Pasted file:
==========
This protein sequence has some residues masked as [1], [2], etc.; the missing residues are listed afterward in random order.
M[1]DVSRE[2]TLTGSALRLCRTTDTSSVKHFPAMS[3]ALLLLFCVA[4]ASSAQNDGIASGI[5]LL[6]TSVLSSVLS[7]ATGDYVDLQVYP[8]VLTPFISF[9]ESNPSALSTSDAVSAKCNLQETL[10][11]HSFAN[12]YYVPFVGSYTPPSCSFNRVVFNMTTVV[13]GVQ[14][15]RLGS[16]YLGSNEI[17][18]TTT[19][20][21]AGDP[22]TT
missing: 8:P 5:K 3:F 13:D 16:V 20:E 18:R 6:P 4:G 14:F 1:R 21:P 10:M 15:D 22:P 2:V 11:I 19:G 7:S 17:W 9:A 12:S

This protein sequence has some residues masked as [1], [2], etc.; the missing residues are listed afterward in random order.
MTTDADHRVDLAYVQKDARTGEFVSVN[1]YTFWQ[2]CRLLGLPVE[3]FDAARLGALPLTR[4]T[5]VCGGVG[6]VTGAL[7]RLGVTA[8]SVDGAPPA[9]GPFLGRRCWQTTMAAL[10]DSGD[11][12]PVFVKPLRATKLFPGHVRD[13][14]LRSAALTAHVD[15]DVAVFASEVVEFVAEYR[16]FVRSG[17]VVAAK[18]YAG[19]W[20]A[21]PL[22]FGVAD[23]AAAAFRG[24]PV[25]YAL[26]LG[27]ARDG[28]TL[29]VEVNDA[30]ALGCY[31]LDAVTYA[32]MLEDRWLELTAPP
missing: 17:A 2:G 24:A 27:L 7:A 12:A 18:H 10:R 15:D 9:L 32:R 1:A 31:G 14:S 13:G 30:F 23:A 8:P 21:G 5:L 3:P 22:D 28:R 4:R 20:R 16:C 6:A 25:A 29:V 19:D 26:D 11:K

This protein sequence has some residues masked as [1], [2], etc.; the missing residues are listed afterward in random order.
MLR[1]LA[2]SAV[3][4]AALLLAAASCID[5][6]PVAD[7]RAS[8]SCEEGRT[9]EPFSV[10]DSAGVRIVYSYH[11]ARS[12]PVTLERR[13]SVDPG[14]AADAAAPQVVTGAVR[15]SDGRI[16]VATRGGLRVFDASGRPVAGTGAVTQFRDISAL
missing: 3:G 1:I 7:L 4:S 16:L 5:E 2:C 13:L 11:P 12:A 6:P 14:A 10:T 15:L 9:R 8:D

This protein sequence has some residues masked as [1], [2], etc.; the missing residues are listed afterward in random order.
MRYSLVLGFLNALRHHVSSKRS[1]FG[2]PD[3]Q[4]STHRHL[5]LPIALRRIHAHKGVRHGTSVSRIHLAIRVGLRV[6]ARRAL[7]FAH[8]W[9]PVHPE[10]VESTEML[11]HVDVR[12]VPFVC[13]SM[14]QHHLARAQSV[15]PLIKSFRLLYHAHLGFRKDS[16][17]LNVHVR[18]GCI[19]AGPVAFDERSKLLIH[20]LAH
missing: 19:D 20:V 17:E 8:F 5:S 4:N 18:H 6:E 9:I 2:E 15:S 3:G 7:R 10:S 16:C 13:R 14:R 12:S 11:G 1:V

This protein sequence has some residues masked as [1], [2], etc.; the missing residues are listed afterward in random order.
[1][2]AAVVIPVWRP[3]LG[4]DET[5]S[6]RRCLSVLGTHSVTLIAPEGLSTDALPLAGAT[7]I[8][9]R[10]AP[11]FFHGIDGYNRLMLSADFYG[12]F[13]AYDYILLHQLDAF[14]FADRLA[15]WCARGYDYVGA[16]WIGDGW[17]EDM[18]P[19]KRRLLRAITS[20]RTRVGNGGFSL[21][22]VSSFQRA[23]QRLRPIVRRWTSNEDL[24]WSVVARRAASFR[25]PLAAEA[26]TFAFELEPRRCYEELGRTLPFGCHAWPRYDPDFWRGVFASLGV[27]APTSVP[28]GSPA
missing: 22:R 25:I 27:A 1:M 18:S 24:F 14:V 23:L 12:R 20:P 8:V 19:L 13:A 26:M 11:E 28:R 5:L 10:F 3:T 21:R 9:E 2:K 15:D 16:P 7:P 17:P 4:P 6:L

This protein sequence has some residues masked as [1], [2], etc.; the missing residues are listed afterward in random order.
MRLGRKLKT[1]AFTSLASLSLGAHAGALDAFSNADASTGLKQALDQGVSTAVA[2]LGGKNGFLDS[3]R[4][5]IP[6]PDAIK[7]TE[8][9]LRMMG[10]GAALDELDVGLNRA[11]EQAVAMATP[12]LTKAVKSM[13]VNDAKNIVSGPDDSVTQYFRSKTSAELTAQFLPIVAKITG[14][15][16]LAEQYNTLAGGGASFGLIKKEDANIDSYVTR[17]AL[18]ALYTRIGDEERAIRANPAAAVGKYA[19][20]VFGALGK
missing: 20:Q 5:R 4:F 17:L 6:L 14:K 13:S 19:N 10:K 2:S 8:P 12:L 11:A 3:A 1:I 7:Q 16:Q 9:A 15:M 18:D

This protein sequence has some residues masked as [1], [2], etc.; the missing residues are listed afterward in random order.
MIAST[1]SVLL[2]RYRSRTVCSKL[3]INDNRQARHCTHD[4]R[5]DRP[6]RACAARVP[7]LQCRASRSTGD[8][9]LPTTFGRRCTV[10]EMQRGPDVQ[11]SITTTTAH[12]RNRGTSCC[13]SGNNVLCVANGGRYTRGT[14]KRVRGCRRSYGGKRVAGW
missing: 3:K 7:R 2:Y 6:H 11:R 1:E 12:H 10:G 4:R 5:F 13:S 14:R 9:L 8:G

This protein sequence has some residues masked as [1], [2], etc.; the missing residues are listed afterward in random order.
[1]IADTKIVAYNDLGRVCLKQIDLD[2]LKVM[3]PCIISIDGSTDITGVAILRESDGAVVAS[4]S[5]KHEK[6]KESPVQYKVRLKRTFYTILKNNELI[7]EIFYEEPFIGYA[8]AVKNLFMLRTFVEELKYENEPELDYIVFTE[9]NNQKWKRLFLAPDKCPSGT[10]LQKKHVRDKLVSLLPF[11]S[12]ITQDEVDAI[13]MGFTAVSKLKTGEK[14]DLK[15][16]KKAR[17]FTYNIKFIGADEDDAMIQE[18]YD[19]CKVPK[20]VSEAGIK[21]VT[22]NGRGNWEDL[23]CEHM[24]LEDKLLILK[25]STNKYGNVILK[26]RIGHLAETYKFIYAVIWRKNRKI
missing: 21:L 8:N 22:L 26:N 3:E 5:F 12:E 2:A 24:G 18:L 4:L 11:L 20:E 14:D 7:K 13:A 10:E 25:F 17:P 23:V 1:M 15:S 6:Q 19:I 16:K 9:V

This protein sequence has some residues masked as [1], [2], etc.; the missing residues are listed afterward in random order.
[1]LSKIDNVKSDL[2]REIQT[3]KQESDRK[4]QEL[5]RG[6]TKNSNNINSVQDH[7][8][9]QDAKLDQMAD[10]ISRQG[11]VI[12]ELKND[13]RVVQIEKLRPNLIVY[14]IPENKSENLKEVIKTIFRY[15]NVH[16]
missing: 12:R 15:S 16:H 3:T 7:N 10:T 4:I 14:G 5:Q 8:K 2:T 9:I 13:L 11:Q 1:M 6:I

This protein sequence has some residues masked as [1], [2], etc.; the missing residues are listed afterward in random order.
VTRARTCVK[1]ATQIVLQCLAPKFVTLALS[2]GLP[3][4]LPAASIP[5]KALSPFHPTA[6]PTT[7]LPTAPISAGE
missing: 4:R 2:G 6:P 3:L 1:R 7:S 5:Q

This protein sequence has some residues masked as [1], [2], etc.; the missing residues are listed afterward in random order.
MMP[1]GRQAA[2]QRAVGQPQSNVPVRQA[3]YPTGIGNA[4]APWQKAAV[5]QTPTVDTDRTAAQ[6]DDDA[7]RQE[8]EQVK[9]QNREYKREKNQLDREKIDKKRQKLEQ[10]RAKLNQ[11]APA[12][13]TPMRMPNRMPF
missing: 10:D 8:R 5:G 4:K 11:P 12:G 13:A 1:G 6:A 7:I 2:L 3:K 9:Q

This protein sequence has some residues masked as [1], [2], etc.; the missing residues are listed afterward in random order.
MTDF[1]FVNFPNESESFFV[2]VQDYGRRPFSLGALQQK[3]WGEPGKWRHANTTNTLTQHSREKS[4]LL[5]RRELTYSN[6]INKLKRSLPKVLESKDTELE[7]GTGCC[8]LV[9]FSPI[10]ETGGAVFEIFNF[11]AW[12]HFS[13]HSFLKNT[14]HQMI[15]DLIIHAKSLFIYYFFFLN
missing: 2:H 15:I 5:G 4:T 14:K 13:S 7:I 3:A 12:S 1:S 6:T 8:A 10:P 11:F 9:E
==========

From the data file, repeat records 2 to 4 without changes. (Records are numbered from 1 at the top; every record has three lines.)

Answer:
This protein sequence has some residues masked as [1], [2], etc.; the missing residues are listed afterward in random order.
MTTDADHRVDLAYVQKDARTGEFVSVN[1]YTFWQ[2]CRLLGLPVE[3]FDAARLGALPLTR[4]T[5]VCGGVG[6]VTGAL[7]RLGVTA[8]SVDGAPPA[9]GPFLGRRCWQTTMAAL[10]DSGD[11][12]PVFVKPLRATKLFPGHVRD[13][14]LRSAALTAHVD[15]DVAVFASEVVEFVAEYR[16]FVRSG[17]VVAAK[18]YAG[19]W[20]A[21]PL[22]FGVAD[23]AAAAFRG[24]PV[25]YAL[26]LG[27]ARDG[28]TL[29]VEVNDA[30]ALGCY[31]LDAVTYA[32]MLEDRWLELTAPP
missing: 17:A 2:G 24:A 27:L 7:A 12:A 18:H 10:R 15:D 9:L 32:R 1:A 31:G 14:S 13:G 30:F 23:A 8:P 21:G 5:L 3:P 22:D 28:R 4:R 20:R 16:C 6:A 25:A 29:V 19:D 26:D 11:K

This protein sequence has some residues masked as [1], [2], etc.; the missing residues are listed afterward in random order.
MLR[1]LA[2]SAV[3][4]AALLLAAASCID[5][6]PVAD[7]RAS[8]SCEEGRT[9]EPFSV[10]DSAGVRIVYSYH[11]ARS[12]PVTLERR[13]SVDPG[14]AADAAAPQVVTGAVR[15]SDGRI[16]VATRGGLRVFDASGRPVAGTGAVTQFRDISAL
missing: 3:G 1:I 7:L 4:S 16:L 5:E 2:C 13:L 11:P 12:A 6:P 14:A 10:T 15:L 9:R 8:D

This protein sequence has some residues masked as [1], [2], etc.; the missing residues are listed afterward in random order.
MRYSLVLGFLNALRHHVSSKRS[1]FG[2]PD[3]Q[4]STHRHL[5]LPIALRRIHAHKGVRHGTSVSRIHLAIRVGLRV[6]ARRAL[7]FAH[8]W[9]PVHPE[10]VESTEML[11]HVDVR[12]VPFVC[13]SM[14]QHHLARAQSV[15]PLIKSFRLLYHAHLGFRKDS[16][17]LNVHVR[18]GCI[19]AGPVAFDERSKLLIH[20]LAH
missing: 19:D 20:V 17:E 8:F 5:S 4:N 18:H 6:E 9:I 2:E 15:S 3:G 7:R 10:S 16:C 13:R 14:R 12:S 11:G 1:V